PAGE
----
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What it is & who it’s for: Sodium (Na) together with chloride(Cl) make up common table salt (NaCl). They are electrolytes, or, minerals dissolved in the bloodstream, important in maintaining the horse’s hydration status, acid-base balance, and many normal body functions such as muscle contraction, nerve impulses, and the transport of other compounds (like glucose or blood sugar) across cell membranes.
Source and Bioavailability: While the NRC Nutrient Requirements of Horses lists daily minimum levels for both sodium and chloride, sodium is naturally low in most horse feedstuffs (pasture, hay, grains) so recommendations are based on it. Loose salt either provided separately or topdressed over feed is the best way to ensure that a horse is receiving the daily requirement, and options are iodized table salt, sea salt, rock salt (such as Himalayan) or kosher salt. Many horses do not take in adequate amounts of sodium when offered traditional, man-made pressed salt blocks, but do enjoy licking hard, smooth mineral rock salt blocks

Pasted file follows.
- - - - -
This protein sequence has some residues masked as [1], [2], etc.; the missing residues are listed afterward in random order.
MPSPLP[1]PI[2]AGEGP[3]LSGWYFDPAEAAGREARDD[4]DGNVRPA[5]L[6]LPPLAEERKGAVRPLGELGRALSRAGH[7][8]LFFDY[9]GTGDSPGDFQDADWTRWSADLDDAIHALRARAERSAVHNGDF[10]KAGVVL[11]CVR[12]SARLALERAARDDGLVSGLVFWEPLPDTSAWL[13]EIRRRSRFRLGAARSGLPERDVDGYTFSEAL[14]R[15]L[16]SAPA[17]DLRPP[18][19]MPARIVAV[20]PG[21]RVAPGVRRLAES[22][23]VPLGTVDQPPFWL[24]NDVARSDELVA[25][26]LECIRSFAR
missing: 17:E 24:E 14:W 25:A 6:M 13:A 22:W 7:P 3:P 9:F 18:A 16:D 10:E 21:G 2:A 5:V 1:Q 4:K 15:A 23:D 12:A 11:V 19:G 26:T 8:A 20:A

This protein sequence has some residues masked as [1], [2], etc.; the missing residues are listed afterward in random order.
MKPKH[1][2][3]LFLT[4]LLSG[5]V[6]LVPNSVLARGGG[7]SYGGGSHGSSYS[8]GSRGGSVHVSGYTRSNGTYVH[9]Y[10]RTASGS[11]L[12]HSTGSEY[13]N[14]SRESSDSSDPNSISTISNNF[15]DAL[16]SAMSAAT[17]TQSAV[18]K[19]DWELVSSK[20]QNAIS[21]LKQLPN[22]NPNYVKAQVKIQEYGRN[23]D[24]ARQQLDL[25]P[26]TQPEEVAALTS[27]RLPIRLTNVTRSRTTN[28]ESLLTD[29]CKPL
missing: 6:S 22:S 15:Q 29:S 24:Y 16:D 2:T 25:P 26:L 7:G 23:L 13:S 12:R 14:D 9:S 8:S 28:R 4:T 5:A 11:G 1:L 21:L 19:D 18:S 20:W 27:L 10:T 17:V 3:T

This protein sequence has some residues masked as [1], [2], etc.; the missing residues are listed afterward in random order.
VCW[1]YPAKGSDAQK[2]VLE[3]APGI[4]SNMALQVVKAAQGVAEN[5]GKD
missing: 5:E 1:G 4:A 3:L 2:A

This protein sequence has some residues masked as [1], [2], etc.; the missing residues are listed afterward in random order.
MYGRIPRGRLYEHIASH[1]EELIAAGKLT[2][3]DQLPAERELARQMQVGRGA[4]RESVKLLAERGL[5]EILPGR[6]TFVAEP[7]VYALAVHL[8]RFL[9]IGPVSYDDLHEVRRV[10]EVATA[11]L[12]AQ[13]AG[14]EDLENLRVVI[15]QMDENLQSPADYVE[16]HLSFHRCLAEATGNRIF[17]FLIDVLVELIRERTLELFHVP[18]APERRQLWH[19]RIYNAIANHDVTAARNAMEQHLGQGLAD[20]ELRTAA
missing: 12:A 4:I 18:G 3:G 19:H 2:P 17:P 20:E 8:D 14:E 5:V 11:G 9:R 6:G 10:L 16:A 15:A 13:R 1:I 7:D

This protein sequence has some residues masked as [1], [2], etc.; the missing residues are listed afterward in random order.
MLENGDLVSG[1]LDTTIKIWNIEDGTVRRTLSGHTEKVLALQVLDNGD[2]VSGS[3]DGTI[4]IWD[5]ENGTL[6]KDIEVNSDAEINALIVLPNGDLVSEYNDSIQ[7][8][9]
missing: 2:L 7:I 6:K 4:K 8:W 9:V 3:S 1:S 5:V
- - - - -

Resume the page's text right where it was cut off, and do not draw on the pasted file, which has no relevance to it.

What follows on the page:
Serving Size: An 1100lb adult horse in no work needs 10g of sodium daily. This can be met by giving about 1oz (2 tablespoons) of salt per day. The requirement increases to 41g of sodium for a horse in very heavy exercise, which is 4oz or 8 tablespoons, about ½ cup.
Complementary Ingredients: Other major electrolytes include potassium (K), calcium (Ca), phosphorus (P), and magnesium (Mg), which must also be present in the horse’s diet in adequate amounts.
Toxicity/Side Effects: Some horses excessively lick their salt blocks but this is more of a nuisance than a health concern because extra sodium beyond the daily requirement is simply excreted in urine (as long as sufficient drinking water is available). However, it’s always a good idea to talk to a veterinarian when a horse is not behaving normally.